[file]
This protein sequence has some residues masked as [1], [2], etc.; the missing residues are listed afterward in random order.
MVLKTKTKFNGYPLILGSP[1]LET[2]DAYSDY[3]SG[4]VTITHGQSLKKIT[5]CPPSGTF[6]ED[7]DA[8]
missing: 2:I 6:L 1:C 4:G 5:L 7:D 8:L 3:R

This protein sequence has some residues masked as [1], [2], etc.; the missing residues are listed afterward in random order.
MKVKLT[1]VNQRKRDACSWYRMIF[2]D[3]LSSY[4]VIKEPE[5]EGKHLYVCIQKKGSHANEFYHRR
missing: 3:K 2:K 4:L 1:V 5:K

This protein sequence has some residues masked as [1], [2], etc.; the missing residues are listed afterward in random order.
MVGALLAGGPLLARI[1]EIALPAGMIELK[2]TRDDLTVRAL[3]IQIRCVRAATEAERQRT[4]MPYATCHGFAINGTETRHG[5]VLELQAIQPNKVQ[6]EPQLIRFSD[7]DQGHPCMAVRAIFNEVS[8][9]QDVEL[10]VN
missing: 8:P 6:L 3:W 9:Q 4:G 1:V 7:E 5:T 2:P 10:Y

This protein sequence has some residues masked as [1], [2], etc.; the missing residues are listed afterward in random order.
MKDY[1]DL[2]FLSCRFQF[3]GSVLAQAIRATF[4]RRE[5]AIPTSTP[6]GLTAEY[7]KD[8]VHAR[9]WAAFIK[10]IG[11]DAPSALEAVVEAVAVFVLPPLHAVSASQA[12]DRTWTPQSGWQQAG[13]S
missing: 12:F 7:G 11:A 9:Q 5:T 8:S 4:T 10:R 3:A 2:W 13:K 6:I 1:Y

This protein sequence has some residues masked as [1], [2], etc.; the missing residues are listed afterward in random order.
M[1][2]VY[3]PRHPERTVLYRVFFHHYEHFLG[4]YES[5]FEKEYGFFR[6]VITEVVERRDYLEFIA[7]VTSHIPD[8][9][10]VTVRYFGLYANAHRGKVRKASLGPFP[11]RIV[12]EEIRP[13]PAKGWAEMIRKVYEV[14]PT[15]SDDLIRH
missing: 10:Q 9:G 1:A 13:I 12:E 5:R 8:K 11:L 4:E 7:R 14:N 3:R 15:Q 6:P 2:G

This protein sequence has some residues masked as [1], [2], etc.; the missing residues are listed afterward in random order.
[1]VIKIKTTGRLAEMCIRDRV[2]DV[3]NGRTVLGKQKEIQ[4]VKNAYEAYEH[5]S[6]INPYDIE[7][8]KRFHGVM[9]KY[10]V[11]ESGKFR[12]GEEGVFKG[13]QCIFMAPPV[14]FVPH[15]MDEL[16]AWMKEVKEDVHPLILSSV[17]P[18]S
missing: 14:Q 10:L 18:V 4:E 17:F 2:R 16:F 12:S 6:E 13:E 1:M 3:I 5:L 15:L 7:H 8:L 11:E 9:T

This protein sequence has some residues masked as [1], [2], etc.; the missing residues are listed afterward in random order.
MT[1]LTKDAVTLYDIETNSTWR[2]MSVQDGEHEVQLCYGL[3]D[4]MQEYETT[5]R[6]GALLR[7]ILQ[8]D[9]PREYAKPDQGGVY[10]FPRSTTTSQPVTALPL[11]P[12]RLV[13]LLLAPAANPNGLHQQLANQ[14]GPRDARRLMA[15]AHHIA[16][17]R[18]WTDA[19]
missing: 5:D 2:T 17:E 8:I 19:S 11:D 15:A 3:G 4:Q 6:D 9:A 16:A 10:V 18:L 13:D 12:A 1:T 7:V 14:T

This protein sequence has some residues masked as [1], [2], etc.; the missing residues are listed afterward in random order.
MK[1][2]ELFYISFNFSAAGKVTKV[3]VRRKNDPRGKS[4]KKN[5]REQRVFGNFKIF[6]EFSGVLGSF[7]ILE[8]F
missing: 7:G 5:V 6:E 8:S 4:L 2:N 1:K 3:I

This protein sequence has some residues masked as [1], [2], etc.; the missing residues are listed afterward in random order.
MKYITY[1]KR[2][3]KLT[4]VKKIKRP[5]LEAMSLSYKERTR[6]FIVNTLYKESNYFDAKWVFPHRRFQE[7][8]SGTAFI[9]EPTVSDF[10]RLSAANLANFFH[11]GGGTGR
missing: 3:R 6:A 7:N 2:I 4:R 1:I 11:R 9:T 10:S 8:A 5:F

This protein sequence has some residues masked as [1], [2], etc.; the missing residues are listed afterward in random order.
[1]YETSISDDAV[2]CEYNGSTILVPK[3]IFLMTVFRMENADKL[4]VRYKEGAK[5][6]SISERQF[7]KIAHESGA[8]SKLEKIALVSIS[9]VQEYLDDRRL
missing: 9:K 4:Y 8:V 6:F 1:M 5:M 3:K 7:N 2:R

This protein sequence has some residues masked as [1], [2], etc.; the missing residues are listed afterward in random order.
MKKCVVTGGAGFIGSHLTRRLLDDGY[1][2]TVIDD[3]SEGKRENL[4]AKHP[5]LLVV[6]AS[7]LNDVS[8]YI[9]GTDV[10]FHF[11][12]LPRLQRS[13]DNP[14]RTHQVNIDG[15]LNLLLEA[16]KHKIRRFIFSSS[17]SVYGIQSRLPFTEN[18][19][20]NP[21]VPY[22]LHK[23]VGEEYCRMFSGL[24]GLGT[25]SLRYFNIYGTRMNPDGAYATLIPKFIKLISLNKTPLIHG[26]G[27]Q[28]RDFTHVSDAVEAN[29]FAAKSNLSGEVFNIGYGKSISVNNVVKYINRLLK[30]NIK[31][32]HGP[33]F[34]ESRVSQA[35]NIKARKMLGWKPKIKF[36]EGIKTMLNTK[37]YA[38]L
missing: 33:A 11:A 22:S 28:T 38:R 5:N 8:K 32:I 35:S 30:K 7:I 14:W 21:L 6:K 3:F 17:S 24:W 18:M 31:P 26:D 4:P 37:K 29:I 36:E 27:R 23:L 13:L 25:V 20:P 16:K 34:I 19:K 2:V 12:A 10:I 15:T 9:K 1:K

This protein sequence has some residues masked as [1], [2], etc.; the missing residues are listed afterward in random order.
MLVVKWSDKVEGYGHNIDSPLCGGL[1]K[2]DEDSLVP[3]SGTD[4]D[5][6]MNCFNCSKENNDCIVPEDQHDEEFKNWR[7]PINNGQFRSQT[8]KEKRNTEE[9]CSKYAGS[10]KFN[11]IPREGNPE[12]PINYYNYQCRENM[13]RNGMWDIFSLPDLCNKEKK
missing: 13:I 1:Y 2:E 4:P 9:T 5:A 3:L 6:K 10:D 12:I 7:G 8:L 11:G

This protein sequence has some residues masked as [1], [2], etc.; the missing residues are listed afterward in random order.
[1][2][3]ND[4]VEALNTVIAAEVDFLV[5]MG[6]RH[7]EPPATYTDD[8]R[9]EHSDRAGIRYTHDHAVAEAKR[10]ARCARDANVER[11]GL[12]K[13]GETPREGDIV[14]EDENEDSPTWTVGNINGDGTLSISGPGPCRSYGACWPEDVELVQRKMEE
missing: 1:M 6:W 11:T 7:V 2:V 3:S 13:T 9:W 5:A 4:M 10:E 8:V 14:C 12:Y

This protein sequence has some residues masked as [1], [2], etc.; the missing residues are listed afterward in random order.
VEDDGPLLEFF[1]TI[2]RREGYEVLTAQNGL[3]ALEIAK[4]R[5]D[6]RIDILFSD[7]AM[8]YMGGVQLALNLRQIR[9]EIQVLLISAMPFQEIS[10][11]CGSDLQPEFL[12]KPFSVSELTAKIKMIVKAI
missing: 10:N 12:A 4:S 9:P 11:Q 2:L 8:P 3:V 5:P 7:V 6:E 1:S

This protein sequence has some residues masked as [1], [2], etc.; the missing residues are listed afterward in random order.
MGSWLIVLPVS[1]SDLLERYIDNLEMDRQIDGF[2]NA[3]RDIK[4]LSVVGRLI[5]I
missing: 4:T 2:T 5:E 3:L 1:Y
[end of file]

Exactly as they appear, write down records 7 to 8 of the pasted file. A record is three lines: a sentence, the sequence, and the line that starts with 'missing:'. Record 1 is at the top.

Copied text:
This protein sequence has some residues masked as [1], [2], etc.; the missing residues are listed afterward in random order.
MT[1]LTKDAVTLYDIETNSTWR[2]MSVQDGEHEVQLCYGL[3]D[4]MQEYETT[5]R[6]GALLR[7]ILQ[8]D[9]PREYAKPDQGGVY[10]FPRSTTTSQPVTALPL[11]P[12]RLV[13]LLLAPAANPNGLHQQLANQ[14]GPRDARRLMA[15]AHHIA[16][17]R[18]WTDA[19]
missing: 5:D 2:T 17:E 8:I 19:S 11:D 15:A 3:G 4:Q 6:D 9:A 16:A 10:V 18:L 13:D 12:A 1:T 7:V 14:T

This protein sequence has some residues masked as [1], [2], etc.; the missing residues are listed afterward in random order.
MK[1][2]ELFYISFNFSAAGKVTKV[3]VRRKNDPRGKS[4]KKN[5]REQRVFGNFKIF[6]EFSGVLGSF[7]ILE[8]F
missing: 7:G 5:V 6:E 8:S 4:L 2:N 1:K 3:I